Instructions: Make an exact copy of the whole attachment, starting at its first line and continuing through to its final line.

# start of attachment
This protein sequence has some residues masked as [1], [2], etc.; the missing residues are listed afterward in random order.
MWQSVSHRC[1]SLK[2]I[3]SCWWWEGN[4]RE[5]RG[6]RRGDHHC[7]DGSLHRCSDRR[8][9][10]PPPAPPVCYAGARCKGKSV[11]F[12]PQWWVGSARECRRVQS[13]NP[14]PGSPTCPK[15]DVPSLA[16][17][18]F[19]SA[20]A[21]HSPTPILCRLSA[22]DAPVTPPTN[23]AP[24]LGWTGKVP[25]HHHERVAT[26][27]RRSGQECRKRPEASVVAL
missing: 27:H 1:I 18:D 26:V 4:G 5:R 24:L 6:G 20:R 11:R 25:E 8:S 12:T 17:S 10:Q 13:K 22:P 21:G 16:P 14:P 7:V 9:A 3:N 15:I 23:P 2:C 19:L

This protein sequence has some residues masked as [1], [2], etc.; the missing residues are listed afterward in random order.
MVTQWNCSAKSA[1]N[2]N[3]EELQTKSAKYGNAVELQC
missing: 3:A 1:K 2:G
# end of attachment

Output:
This protein sequence has some residues masked as [1], [2], etc.; the missing residues are listed afterward in random order.
MWQSVSHRC[1]SLK[2]I[3]SCWWWEGN[4]RE[5]RG[6]RRGDHHC[7]DGSLHRCSDRR[8][9][10]PPPAPPVCYAGARCKGKSV[11]F[12]PQWWVGSARECRRVQS[13]NP[14]PGSPTCPK[15]DVPSLA[16][17][18]F[19]SA[20]A[21]HSPTPILCRLSA[22]DAPVTPPTN[23]AP[24]LGWTGKVP[25]HHHERVAT[26][27]RRSGQECRKRPEASVVAL
missing: 27:H 1:I 18:D 26:V 4:G 5:R 24:L 6:G 20:R 11:R 25:E 8:S 12:T 17:S 10:Q 13:K 22:P 21:G 16:P 14:P 7:V 9:A 3:N 15:I 23:P 2:C 19:L

This protein sequence has some residues masked as [1], [2], etc.; the missing residues are listed afterward in random order.
MVTQWNCSAKSA[1]N[2]N[3]EELQTKSAKYGNAVELQC
missing: 3:A 1:K 2:G